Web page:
True Recovery

Does Sobriety Heal the Brain After Alcoholism?

A major fear that anyone suffering from alcoholism invariably has is the damage our drinking may have done to our brains. This is not an unfounded fear – alcoholism most certainly causes damage to the brain.

Science, however, provides hope for anyone who has suffered from alcoholism. Here we break down some studies that demonstrate the brain’s amazing capacity to heal, and why it is never too late to get sober.

How Does Alcohol Damage the Brain?

Alcoholism does, unfortunately, cause damage to the brain in numerous ways. Drinking has A human brain in front of an alcoholic drinkbeen shown to actually shrink the brain over years of abuse. Alcohol has also been shown to speed up memory loss in heavy drinkers.

Alcohol, like other substances of abuse, causes drastic changes to the brain’s reward system that ultimately result in addiction and dependence issues. Alcohol’s ability to reduce vitamin B1 in the body can also accelerate dementia in alcoholics.

Overall, it is clear that alcoholism causes damage to the brain and cognitive function over time. (1)

So does sobriety heal the brain?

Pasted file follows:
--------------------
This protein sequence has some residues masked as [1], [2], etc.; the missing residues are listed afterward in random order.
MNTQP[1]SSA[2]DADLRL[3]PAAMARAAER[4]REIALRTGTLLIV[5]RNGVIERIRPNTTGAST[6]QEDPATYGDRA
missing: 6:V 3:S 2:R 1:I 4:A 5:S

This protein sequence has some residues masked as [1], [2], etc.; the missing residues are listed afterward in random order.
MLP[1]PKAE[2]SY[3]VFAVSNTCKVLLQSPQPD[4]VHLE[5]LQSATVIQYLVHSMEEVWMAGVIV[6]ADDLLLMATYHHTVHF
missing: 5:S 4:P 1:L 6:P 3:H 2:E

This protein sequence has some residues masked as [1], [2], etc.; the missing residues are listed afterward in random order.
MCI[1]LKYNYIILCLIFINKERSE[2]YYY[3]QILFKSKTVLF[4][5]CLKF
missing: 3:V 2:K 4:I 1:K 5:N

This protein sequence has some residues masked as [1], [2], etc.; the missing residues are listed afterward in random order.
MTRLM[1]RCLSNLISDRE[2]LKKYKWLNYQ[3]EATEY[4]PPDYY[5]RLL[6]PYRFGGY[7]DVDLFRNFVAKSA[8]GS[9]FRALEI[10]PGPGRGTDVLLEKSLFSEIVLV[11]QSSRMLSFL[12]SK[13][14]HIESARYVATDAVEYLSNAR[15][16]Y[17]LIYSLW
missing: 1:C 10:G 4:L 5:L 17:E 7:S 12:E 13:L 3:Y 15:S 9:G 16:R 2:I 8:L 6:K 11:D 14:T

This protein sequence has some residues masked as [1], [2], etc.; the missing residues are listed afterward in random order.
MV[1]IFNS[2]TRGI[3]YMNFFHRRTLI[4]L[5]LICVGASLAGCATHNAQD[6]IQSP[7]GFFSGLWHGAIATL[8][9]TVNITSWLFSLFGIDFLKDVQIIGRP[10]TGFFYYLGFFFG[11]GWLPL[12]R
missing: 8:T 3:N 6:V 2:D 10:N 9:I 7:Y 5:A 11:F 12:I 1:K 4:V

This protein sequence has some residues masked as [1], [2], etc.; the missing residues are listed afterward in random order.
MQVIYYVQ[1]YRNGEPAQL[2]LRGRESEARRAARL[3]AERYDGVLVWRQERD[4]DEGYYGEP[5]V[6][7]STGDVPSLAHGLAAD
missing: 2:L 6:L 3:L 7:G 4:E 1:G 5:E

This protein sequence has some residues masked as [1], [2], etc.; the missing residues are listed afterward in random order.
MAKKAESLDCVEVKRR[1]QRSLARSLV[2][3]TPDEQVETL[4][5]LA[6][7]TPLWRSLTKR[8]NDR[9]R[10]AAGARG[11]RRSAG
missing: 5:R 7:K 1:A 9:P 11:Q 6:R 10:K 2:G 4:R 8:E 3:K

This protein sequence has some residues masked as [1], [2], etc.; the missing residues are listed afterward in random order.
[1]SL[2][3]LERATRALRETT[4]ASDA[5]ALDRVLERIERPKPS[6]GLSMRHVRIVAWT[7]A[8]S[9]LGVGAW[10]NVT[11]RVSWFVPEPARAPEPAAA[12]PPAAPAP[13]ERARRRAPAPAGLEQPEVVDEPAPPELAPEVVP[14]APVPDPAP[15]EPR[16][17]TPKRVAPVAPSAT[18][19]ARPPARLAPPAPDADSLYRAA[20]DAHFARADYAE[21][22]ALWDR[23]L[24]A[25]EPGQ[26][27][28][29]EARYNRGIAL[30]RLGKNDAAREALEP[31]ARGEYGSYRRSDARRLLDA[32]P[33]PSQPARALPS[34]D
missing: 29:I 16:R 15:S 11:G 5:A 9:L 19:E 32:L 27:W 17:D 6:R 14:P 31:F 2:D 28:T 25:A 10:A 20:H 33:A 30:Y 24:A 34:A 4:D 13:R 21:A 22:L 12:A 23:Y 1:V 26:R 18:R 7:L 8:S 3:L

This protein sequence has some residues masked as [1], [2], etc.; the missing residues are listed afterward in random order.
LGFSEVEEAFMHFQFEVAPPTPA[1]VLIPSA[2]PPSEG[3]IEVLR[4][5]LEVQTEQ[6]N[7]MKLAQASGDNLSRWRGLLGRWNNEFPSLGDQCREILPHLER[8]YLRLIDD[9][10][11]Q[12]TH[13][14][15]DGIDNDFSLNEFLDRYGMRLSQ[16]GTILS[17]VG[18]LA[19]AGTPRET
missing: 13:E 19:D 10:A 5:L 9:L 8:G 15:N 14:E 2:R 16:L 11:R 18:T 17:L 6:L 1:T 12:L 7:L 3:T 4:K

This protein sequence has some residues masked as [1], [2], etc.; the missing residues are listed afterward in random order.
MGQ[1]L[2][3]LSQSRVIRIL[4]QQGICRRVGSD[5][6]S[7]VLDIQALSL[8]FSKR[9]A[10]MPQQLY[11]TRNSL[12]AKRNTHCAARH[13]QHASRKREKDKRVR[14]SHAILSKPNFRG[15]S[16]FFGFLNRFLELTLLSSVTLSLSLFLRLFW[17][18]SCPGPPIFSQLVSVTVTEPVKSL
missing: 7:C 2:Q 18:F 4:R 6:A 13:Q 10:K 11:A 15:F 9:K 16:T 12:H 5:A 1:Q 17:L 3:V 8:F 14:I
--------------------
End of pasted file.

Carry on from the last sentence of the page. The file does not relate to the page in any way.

The good news is that abstinence has been shown to reverse several of the cognitive impairments caused by alcoholism. Cognitive function, such as problem-solving, memory, and visuospatial ability (ability to identify visual and spatial relationships) have been shown to improve with abstinence.

The reduction in brain volume is also shown to return to normal with abstinence. It has also been shown that with abstinence, the damages to the brain’s reward system ultimately heal. (2)

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So what is the timeline?

Not only does abstinence heal many of the cognitive damages caused by alcoholism- studies show that it starts to happen very quickly.

One study has shown that many of the cognitive impairments began to show improvement within only weeks of abstinence. (3) Not surprisingly, remaining abstinent for months to one year was shown to cause the most rebound of cognitive function. (2)

What does this mean?

We sometimes are plagued with the false belief that it is too late for us to get sober and regain a quality of life in which we once had. These studies, however, clearly show that this is simply not true. It is never too late to get sober, and recovery will undoubtedly result in an improvement in both our bodies and minds. These studies provide hope for those who suffer alcoholism and their loved ones.

Final Note

This article is intended for those considering a new way of life, free of the pain of drug and alcohol addiction. For more information on recovery and anyone seeking help with addiction and substance abuse problems, please call True Recovery at (844) 744-8783 or visit us online.



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